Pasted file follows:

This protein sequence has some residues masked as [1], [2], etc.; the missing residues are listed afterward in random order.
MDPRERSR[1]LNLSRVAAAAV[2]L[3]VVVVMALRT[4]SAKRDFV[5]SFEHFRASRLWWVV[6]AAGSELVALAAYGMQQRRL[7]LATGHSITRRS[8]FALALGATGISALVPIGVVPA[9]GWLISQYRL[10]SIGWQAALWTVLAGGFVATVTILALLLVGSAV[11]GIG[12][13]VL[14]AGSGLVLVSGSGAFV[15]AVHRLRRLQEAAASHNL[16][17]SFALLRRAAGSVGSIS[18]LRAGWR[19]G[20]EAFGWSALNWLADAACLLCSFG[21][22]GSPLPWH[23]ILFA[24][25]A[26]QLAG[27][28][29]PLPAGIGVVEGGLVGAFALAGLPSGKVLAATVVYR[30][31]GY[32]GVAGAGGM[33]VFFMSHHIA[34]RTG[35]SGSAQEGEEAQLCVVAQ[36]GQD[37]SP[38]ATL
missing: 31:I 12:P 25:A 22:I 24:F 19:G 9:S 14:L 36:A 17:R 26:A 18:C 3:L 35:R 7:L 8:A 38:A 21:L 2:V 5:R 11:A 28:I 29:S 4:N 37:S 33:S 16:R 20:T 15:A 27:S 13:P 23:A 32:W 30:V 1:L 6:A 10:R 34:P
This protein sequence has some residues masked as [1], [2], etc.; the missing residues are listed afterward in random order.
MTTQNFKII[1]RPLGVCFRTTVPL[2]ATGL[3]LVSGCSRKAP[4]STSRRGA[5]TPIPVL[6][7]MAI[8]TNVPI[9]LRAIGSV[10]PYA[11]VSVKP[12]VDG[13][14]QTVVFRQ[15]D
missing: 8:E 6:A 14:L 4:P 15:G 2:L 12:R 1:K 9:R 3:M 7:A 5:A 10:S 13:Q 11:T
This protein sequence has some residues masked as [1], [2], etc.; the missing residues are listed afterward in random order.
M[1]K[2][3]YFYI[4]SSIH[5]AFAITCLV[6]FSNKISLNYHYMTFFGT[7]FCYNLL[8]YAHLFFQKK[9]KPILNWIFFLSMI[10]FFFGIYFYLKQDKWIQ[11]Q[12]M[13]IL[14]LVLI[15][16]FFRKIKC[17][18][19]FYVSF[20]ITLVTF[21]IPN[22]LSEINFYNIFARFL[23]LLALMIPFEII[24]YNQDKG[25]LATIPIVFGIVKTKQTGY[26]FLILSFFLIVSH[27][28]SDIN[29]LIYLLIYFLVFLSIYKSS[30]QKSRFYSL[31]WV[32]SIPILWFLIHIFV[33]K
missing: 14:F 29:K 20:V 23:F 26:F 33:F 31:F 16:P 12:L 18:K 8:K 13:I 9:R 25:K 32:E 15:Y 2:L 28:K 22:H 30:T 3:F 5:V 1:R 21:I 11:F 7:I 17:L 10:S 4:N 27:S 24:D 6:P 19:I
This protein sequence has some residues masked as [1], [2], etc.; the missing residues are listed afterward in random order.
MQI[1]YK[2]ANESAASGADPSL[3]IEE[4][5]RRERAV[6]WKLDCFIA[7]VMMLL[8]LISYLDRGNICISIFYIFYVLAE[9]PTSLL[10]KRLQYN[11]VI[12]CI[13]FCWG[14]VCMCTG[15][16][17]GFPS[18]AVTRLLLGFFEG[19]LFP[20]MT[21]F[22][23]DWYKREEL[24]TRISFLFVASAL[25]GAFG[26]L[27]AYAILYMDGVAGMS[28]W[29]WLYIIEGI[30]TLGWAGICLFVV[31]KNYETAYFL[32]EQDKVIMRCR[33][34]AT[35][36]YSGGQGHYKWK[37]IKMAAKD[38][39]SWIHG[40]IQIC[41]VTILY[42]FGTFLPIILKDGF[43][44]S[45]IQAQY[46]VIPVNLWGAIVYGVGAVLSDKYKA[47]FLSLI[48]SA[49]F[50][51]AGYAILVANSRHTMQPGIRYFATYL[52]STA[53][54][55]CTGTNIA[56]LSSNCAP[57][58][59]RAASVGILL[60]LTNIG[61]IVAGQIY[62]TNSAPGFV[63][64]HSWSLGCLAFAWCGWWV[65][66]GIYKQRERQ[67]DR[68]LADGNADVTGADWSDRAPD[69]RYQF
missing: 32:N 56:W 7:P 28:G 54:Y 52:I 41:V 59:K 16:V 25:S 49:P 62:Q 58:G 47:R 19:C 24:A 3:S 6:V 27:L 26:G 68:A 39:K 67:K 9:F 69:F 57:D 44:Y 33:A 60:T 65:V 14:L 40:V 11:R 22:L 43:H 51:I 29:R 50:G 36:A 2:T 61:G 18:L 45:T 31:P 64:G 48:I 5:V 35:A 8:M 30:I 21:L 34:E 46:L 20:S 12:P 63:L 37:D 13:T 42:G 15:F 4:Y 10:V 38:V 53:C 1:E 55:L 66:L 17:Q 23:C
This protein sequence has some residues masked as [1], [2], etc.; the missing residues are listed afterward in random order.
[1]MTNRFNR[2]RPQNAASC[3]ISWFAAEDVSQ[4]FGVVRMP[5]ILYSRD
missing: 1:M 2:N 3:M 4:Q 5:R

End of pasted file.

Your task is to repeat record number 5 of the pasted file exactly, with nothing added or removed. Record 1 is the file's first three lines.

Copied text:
This protein sequence has some residues masked as [1], [2], etc.; the missing residues are listed afterward in random order.
[1]MTNRFNR[2]RPQNAASC[3]ISWFAAEDVSQ[4]FGVVRMP[5]ILYSRD
missing: 1:M 2:N 3:M 4:Q 5:R